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Originally posted by Phage
You realize that if it were a round object being illuminated by the Sun the lighting is completely wrong.
It has been appearing for years and it's position corresponds to the roll angle of the satellite.
Originally posted by Trublbrwing
reply to post by ZombieJesus
I'm not falling for that nonsense.
1. I have owned many cameras in many price ranges, none of which were assembled in a clean room by scientists, never had a "fiber" show up in a picture.
2. How come it just all of a sudden shows up? They would have caught that glitch on frame one.
Originally posted by chrismicha77
I don't buy it either but that's just me. I don't ever remember seeing or hearing about this fiber, and noone has brought it up before, that I know of. I'm curious as to when it came online and if it was in view then. If I can find proof it has "always" been there I'll shut up about it.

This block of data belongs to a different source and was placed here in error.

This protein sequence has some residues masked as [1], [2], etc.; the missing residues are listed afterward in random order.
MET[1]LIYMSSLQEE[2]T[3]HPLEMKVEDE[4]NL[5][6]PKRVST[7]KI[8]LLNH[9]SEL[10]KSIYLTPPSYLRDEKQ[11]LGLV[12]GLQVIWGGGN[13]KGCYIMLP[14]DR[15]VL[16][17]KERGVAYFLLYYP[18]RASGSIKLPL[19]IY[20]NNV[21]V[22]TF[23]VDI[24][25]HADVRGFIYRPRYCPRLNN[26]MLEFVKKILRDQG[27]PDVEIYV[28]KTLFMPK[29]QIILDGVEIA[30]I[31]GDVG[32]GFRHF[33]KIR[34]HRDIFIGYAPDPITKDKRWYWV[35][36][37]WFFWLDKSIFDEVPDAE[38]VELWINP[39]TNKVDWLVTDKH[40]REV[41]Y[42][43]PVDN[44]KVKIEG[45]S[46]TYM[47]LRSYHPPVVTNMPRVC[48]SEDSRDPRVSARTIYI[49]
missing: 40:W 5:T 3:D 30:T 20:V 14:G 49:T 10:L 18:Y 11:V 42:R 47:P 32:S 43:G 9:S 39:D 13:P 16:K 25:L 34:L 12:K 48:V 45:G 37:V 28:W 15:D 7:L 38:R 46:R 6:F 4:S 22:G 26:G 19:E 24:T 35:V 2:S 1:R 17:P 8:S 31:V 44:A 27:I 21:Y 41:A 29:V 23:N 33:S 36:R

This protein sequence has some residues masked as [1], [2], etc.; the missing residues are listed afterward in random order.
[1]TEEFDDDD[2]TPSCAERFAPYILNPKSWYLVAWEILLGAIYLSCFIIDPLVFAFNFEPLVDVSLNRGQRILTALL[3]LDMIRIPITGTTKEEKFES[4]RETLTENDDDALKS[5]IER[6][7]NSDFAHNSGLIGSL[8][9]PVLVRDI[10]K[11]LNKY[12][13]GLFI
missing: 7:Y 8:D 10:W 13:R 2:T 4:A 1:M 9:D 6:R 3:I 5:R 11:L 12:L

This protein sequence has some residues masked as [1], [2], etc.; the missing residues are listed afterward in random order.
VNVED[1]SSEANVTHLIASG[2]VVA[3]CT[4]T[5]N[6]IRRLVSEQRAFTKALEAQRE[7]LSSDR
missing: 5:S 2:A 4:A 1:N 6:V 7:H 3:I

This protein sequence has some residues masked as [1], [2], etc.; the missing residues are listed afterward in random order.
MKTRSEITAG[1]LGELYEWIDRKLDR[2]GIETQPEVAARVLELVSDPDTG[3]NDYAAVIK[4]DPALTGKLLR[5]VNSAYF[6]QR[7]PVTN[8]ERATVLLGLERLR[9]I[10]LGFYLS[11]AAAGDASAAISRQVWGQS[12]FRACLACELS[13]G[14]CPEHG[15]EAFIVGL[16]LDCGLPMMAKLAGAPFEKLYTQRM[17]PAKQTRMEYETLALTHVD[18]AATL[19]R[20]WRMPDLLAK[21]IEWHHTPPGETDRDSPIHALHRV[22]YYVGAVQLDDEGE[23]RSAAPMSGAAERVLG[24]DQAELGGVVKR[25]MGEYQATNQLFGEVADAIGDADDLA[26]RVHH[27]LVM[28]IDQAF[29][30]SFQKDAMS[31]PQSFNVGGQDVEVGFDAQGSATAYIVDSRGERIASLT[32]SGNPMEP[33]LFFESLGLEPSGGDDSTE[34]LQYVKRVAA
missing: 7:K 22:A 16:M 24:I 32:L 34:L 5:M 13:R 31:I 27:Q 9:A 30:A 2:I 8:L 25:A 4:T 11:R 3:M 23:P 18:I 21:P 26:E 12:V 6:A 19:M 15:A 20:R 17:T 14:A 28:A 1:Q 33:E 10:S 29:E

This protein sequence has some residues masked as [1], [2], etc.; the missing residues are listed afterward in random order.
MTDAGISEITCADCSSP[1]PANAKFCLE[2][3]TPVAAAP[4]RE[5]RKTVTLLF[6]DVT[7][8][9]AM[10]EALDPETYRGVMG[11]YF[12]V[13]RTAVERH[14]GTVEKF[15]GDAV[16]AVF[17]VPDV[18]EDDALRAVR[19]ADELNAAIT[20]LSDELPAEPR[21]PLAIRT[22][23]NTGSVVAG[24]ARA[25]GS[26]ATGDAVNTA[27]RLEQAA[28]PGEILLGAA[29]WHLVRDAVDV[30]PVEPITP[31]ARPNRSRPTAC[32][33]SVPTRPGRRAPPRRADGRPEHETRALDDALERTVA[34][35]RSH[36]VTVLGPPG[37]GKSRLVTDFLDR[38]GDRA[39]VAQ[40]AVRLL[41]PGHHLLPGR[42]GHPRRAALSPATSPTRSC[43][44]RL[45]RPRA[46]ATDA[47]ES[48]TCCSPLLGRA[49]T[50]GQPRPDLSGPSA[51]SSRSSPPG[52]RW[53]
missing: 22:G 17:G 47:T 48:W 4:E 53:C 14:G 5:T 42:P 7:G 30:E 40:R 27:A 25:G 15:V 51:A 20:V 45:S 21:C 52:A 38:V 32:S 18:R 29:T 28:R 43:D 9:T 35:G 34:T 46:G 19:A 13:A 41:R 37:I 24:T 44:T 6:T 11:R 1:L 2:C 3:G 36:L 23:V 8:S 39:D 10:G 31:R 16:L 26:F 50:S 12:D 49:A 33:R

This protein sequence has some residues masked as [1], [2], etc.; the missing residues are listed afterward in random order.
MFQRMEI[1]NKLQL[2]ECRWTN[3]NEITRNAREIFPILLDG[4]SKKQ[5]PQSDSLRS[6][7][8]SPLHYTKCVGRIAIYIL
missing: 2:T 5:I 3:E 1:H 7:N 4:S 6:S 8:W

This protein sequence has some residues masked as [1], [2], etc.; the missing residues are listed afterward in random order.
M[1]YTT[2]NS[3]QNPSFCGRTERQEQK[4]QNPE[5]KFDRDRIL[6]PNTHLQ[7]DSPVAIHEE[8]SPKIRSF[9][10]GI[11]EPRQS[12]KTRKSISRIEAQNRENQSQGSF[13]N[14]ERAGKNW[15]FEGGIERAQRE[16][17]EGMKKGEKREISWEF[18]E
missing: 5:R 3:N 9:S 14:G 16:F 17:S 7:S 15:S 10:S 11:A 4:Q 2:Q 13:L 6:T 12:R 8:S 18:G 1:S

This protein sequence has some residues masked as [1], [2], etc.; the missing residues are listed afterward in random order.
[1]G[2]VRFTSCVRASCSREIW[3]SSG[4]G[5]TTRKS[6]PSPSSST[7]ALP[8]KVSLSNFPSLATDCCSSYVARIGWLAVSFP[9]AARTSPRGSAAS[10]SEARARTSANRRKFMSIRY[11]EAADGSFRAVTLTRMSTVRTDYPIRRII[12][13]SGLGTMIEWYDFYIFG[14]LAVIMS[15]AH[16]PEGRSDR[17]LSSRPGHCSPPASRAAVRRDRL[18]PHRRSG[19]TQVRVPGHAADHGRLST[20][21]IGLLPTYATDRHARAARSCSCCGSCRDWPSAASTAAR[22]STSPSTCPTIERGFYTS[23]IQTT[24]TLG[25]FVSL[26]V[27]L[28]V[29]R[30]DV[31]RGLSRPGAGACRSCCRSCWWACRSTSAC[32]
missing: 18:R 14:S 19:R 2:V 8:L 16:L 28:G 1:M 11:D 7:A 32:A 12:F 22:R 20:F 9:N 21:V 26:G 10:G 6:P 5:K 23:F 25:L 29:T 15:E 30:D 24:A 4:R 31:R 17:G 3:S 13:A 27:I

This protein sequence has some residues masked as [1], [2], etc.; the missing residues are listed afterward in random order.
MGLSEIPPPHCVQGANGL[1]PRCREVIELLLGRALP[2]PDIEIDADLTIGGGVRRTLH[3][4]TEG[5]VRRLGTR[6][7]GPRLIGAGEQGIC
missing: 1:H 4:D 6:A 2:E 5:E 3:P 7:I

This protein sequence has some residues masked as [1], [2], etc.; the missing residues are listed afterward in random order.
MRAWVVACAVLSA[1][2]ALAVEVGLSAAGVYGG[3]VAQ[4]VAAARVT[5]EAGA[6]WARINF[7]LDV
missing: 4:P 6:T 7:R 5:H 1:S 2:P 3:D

Originally posted by ZombieJesus
reply to post by alfa1
It's actually a fiber from a cleaning cloth used during manufacture of the camera for the satellite.
Some artifacts are caused by defects in the cameras used to take the images. The most noticeable example is shown below. This is a small fiber on the surface of the Charge-Coupled Device (CCD) camera for the COR2 telescope on STEREO Ahead. The total length of the fiber is just 1 millimeter. It has been there since launch. Most likely this fiber came off of one of the clean room wipes used during the assembly of the camera. Even though the material of the wipes is selected to shed as few particles as possible, the occasional particle does end up inside the instrument.
Sourceedit on 30-6-2011 by ZombieJesus because: (no reason given)
Some guy taking pictures of the sun got images of the same thing.. I don't think it a fiber.